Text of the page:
Vrboska town on the island of Hvar
Vrboska town is a settlement on the north coast of the island of Hvar, in the county of Jelsa. It was founded in the 15th century as a small fishing harbour, these days Vrboska is best known for the fortress Church of Sv. Marija (St Mary), built as a refuge for its inhabitants during the 16th century. Vrboska has a population of approximately 526 inhabitants.
Vrboska town had two major attacks in its history, the first from the Venetian troops who attacked the town in 1510, causing extensive damage. Then for the second time in 1571, the town was attacked, this time by the Turks, under Uluz Ali. Soon afterwards, in 1575, the church of St Mary was fortified, to become a church-fortress, a unique sight on the island. There are also paintings by the Venetian Masters: Tizian, Cagaliarija, Bassano, Scuria, Cellinia and others.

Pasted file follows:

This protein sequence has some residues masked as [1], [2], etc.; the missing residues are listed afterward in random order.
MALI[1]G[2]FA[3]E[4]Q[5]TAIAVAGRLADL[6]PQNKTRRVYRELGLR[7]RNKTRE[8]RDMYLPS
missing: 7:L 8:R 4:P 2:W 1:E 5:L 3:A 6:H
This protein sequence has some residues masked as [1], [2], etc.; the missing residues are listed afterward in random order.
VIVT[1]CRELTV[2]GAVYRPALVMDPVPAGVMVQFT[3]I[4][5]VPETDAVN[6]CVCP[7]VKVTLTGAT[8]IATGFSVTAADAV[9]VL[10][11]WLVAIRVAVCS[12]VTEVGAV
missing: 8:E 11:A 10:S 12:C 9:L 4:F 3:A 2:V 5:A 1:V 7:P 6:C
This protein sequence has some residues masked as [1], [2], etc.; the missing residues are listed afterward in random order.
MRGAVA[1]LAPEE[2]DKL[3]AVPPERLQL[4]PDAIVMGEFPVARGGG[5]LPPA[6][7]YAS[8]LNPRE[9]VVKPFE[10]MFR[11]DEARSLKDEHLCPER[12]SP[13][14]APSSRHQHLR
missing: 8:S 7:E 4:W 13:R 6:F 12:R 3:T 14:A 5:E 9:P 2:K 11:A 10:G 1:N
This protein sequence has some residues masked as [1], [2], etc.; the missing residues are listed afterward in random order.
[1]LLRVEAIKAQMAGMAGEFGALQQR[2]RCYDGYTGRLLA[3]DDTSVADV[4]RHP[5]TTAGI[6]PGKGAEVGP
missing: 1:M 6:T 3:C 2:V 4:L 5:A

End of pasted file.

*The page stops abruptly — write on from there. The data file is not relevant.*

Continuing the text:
Originally developed as a fishing community, trading and growing in prosperity, at the beginning of the 20th century, Vrboska had a sardine factory, wooden boat-building industry, a hotel, fishing trade association, and regular boat connections with Split and the neighbouring island of Brac. There was also a community hall, library and health clinic.
These days Vrboska town is a thriving seaside town and benefits from an all year round yacht marina, a fine shingle beach and also a naturist camp site (enclosed and private).
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